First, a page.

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Broad Topics > Using, Applying and Reasoning about Mathematics > Making and proving conjectures

Stage: 4 Challenge Level:

The points P, Q, R and S are the midpoints of the edges of a convex quadrilateral. What do you notice about the quadrilateral PQRS as the convex quadrilateral changes?

Pericut

Stage: 4 and 5 Challenge Level:

Two semicircle sit on the diameter of a semicircle centre O of twice their radius. Lines through O divide the perimeter into two parts. What can you say about the lengths of these two parts?

Curvy Areas

Stage: 4 Challenge Level:

Have a go at creating these images based on circles. What do you notice about the areas of the different sections?

Charlie's Mapping

Stage: 3 Challenge Level:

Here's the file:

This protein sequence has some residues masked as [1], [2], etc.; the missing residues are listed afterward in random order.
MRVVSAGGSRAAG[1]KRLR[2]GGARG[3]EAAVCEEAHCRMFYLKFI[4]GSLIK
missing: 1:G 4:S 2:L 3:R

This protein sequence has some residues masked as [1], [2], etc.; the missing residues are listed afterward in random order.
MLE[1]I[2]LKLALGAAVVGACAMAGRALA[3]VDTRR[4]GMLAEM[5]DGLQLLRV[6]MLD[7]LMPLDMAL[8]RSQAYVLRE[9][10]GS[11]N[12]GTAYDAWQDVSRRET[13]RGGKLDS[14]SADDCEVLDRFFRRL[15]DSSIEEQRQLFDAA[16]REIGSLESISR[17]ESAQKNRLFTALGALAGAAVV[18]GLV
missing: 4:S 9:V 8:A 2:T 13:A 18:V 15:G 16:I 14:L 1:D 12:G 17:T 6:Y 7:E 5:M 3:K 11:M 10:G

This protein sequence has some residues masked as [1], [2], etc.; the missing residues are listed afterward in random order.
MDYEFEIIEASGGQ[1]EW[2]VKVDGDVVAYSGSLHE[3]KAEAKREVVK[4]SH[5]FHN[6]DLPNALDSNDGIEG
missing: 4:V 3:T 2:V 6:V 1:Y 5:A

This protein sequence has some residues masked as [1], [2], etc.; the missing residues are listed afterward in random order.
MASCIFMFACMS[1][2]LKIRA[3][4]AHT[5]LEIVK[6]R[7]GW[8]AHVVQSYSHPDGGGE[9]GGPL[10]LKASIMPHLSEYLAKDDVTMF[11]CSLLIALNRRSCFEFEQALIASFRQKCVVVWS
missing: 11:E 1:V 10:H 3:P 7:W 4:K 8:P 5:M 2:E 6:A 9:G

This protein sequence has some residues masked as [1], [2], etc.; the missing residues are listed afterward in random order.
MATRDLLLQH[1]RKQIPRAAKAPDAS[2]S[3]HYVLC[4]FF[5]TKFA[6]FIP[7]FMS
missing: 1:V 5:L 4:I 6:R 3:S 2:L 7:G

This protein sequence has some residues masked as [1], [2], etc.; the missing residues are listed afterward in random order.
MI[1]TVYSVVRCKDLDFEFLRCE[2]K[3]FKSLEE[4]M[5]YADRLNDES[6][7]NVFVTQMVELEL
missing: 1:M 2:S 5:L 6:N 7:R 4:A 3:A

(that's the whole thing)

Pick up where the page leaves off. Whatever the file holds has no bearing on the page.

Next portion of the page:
Charlie has created a mapping. Can you figure out what it does? What questions does it prompt you to ask?

Alison's Mapping

Stage: 4 Challenge Level:

Alison has created two mappings. Can you figure out what they do? What questions do they prompt you to ask?

Center Path

Stage: 3 and 4 Challenge Level:

Four rods of equal length are hinged at their endpoints to form a rhombus. The diagonals meet at X. One edge is fixed, the opposite edge is allowed to move in the plane. Describe the locus of. . . .

Consecutive Negative Numbers

Stage: 3 Challenge Level:

Do you notice anything about the solutions when you add and/or subtract consecutive negative numbers?

Epidemic Modelling

Stage: 4 and 5 Challenge Level: